There, I said it.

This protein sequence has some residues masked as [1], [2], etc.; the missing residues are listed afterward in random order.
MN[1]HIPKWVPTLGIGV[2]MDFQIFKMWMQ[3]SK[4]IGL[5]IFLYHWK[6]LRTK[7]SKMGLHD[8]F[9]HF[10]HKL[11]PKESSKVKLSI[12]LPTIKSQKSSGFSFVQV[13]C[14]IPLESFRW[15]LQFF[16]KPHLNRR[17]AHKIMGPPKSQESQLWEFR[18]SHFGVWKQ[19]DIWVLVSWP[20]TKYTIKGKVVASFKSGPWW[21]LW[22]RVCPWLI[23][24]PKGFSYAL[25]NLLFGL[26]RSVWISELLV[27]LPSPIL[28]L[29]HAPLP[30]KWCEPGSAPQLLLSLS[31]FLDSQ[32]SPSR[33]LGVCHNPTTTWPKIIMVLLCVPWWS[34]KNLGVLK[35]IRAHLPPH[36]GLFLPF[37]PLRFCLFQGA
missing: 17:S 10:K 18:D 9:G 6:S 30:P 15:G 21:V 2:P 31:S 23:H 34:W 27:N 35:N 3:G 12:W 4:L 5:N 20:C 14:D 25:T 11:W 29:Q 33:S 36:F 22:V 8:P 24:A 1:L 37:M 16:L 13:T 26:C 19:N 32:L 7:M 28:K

I’m ready, ready to be brave, ready to say out loud the reason behind the improvement in my health. You’re assuming I am flirting with hyperbole but don’t. This may not be medal worthy, but I am stepping into zone uncomfortable. Voluntarily. I am scared of conflict, yet I am about to say something controversial, on the internet, where the scary-highly-opinionated-can’t-get-enough-of-conflict people hang out. (You’ve seen the Daily Mail comments section, right? Exactly.) See. Brave. As I say it many of you will know exactly why I didn’t mention it last time, why I hid behind vagueness. You see, it wasn’t ‘somewhere in the mix of treatments’ I was trying that things started to improve for me, it was very much one thing: I did the Lightning Process. There, I said it. It’s possibly one of the most controversial Chronic Fatigue Syndrome treatments out there (and possibly one of the most misunderstood). And I understand the controversy, I really do. CFS patients often have to fight to be taken seriously by the medical profession. They are given limited and often unsatisfactory support with some medical professionals even trying to ‘psychologise’ this very real physical illness. So it’s no wonder that an alternative treatment that uses the mind-body connection triggers such strong emotions. I think the Lightning Process is sometimes misrepresented too, often being described as a positive thinking tool. And to be told thinking positively can fix you is enough to infuriate any patient with a serious physical illness. But this is not what the Lightning Process is – the process is very clear on the physical nature of CFS, and it uses a series of techniques and strategies to influence physical changes in the body. As someone said to me, describing the Lightning Process as positive thinking is like putting a candle on a fish and calling it a birthday cake. Continue reading